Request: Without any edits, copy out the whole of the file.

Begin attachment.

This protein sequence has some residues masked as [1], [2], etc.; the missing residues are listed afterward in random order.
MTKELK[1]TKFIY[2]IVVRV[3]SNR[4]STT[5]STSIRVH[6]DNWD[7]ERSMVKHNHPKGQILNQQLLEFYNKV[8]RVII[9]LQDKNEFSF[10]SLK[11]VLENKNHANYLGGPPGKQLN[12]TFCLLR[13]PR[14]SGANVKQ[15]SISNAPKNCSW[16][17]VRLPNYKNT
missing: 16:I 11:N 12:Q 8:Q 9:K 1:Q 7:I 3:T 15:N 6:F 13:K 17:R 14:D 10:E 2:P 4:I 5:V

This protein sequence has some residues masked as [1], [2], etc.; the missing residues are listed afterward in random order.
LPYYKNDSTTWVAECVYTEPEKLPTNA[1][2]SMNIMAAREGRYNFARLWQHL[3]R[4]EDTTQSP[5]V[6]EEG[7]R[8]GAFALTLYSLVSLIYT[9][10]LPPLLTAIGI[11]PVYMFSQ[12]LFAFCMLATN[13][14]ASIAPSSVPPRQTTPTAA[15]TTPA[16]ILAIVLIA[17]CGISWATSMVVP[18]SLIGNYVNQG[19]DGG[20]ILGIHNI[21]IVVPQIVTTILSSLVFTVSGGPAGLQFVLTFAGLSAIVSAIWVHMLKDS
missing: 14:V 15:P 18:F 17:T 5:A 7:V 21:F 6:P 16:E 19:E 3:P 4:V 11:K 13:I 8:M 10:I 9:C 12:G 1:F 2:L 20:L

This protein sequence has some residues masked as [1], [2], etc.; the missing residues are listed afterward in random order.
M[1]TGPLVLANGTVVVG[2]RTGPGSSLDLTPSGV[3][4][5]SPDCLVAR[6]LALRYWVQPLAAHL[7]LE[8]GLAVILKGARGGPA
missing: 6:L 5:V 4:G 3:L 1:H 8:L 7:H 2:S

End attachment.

This protein sequence has some residues masked as [1], [2], etc.; the missing residues are listed afterward in random order.
MTKELK[1]TKFIY[2]IVVRV[3]SNR[4]STT[5]STSIRVH[6]DNWD[7]ERSMVKHNHPKGQILNQQLLEFYNKV[8]RVII[9]LQDKNEFSF[10]SLK[11]VLENKNHANYLGGPPGKQLN[12]TFCLLR[13]PR[14]SGANVKQ[15]SISNAPKNCSW[16][17]VRLPNYKNT
missing: 16:I 11:N 12:Q 8:Q 9:K 1:Q 7:I 3:T 15:N 6:F 13:K 17:R 14:D 10:E 2:P 4:I 5:V

This protein sequence has some residues masked as [1], [2], etc.; the missing residues are listed afterward in random order.
LPYYKNDSTTWVAECVYTEPEKLPTNA[1][2]SMNIMAAREGRYNFARLWQHL[3]R[4]EDTTQSP[5]V[6]EEG[7]R[8]GAFALTLYSLVSLIYT[9][10]LPPLLTAIGI[11]PVYMFSQ[12]LFAFCMLATN[13][14]ASIAPSSVPPRQTTPTAA[15]TTPA[16]ILAIVLIA[17]CGISWATSMVVP[18]SLIGNYVNQG[19]DGG[20]ILGIHNI[21]IVVPQIVTTILSSLVFTVSGGPAGLQFVLTFAGLSAIVSAIWVHMLKDS
missing: 14:V 15:P 18:F 17:T 5:A 7:V 21:F 6:P 16:E 19:E 3:P 4:V 11:K 13:I 8:M 10:I 9:C 12:G 1:F 2:L 20:L

This protein sequence has some residues masked as [1], [2], etc.; the missing residues are listed afterward in random order.
M[1]TGPLVLANGTVVVG[2]RTGPGSSLDLTPSGV[3][4][5]SPDCLVAR[6]LALRYWVQPLAAHL[7]LE[8]GLAVILKGARGGPA
missing: 6:L 5:V 4:G 3:L 1:H 8:L 7:H 2:S